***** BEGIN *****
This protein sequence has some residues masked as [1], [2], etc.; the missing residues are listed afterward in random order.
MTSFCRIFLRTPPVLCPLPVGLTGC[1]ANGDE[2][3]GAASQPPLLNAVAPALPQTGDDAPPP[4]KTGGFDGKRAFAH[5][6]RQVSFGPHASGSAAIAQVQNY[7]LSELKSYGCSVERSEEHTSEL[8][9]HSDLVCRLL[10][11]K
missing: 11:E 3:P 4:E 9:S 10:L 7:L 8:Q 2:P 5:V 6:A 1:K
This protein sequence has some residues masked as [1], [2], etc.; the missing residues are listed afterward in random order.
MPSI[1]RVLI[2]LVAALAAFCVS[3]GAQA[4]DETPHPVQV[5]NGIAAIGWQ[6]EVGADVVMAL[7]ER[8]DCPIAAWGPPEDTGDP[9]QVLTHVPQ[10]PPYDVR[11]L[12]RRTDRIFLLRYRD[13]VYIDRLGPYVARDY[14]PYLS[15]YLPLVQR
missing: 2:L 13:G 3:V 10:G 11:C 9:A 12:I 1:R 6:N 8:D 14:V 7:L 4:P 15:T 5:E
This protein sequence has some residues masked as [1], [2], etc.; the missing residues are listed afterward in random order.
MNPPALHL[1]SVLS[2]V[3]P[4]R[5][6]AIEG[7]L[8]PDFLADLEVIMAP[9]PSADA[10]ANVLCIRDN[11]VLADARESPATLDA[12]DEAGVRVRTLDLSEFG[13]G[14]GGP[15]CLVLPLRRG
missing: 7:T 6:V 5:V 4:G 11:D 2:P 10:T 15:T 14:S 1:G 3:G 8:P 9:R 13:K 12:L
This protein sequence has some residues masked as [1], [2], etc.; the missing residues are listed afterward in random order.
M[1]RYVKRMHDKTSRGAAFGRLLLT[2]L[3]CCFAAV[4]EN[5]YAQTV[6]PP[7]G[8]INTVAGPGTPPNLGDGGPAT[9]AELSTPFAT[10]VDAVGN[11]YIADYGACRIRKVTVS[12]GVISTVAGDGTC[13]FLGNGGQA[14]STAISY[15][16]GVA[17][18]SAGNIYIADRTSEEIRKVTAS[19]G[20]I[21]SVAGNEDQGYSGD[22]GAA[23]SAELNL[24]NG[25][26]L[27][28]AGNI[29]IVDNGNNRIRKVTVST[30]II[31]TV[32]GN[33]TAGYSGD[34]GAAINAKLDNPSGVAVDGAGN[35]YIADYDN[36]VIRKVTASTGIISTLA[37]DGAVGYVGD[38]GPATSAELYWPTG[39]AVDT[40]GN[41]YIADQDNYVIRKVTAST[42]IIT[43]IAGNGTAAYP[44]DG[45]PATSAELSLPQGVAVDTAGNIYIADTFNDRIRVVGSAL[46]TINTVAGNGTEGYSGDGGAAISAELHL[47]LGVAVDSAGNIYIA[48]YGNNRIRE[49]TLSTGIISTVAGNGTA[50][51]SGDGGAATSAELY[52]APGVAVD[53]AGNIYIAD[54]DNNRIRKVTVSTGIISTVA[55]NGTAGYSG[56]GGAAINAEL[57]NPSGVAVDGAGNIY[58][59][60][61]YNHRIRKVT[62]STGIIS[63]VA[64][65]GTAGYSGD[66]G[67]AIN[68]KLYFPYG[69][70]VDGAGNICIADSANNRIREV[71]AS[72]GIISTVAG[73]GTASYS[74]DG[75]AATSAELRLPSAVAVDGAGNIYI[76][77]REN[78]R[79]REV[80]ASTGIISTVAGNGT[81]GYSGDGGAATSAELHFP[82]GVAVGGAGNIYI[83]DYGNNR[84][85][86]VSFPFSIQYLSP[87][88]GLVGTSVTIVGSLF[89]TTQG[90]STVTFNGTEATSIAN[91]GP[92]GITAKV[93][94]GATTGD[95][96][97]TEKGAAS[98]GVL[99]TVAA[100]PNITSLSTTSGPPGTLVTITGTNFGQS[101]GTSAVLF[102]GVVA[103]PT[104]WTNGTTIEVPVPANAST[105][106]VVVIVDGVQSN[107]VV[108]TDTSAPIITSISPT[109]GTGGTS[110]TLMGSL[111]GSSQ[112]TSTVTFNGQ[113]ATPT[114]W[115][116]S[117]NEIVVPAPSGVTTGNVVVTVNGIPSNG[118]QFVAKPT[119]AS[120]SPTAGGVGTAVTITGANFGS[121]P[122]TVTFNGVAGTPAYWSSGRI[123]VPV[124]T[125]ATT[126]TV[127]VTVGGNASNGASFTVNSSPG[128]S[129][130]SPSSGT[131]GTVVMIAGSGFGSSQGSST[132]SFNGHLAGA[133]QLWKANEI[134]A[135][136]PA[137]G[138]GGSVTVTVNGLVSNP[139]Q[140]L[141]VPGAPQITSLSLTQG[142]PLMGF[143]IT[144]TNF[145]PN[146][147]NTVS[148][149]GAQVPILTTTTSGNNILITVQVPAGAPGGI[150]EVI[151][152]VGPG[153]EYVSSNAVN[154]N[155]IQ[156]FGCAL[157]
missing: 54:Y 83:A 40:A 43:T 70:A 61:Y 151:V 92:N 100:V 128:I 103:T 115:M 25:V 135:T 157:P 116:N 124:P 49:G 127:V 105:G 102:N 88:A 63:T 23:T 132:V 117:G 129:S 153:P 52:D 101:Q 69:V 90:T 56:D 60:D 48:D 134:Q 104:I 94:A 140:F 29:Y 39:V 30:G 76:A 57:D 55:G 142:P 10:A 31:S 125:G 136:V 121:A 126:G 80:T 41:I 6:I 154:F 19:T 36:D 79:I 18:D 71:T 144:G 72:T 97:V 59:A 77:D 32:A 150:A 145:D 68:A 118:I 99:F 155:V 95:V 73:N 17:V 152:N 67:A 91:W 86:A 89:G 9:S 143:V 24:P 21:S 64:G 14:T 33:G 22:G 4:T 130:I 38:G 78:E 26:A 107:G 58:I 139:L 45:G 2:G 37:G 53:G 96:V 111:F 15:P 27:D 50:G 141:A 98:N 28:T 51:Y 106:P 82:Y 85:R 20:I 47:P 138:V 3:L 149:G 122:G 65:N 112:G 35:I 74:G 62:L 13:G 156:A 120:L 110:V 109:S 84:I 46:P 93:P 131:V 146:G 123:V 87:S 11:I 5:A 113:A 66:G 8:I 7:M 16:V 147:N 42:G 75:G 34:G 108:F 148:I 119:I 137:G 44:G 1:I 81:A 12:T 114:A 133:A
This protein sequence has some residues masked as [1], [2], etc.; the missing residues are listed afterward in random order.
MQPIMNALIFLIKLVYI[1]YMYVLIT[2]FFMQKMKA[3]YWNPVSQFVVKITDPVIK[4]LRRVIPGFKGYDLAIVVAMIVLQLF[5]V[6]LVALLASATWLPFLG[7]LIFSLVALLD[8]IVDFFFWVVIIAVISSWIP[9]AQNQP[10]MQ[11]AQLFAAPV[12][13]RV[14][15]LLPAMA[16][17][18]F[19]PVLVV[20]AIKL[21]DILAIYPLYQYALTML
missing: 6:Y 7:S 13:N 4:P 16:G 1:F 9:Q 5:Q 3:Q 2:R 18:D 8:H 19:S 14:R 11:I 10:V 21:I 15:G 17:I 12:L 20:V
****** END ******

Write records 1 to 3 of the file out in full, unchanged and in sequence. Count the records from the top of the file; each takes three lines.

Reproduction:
This protein sequence has some residues masked as [1], [2], etc.; the missing residues are listed afterward in random order.
MTSFCRIFLRTPPVLCPLPVGLTGC[1]ANGDE[2][3]GAASQPPLLNAVAPALPQTGDDAPPP[4]KTGGFDGKRAFAH[5][6]RQVSFGPHASGSAAIAQVQNY[7]LSELKSYGCSVERSEEHTSEL[8][9]HSDLVCRLL[10][11]K
missing: 11:E 3:P 4:E 9:S 10:L 7:L 8:Q 2:P 5:V 6:A 1:K
This protein sequence has some residues masked as [1], [2], etc.; the missing residues are listed afterward in random order.
MPSI[1]RVLI[2]LVAALAAFCVS[3]GAQA[4]DETPHPVQV[5]NGIAAIGWQ[6]EVGADVVMAL[7]ER[8]DCPIAAWGPPEDTGDP[9]QVLTHVPQ[10]PPYDVR[11]L[12]RRTDRIFLLRYRD[13]VYIDRLGPYVARDY[14]PYLS[15]YLPLVQR
missing: 2:L 13:G 3:V 10:G 11:C 9:A 12:I 1:R 6:N 8:D 14:V 7:L 4:P 15:T 5:E
This protein sequence has some residues masked as [1], [2], etc.; the missing residues are listed afterward in random order.
MNPPALHL[1]SVLS[2]V[3]P[4]R[5][6]AIEG[7]L[8]PDFLADLEVIMAP[9]PSADA[10]ANVLCIRDN[11]VLADARESPATLDA[12]DEAGVRVRTLDLSEFG[13]G[14]GGP[15]CLVLPLRRG
missing: 7:T 6:V 5:V 4:G 11:D 2:P 10:T 15:T 14:S 1:G 3:G 8:P 9:R 13:K 12:L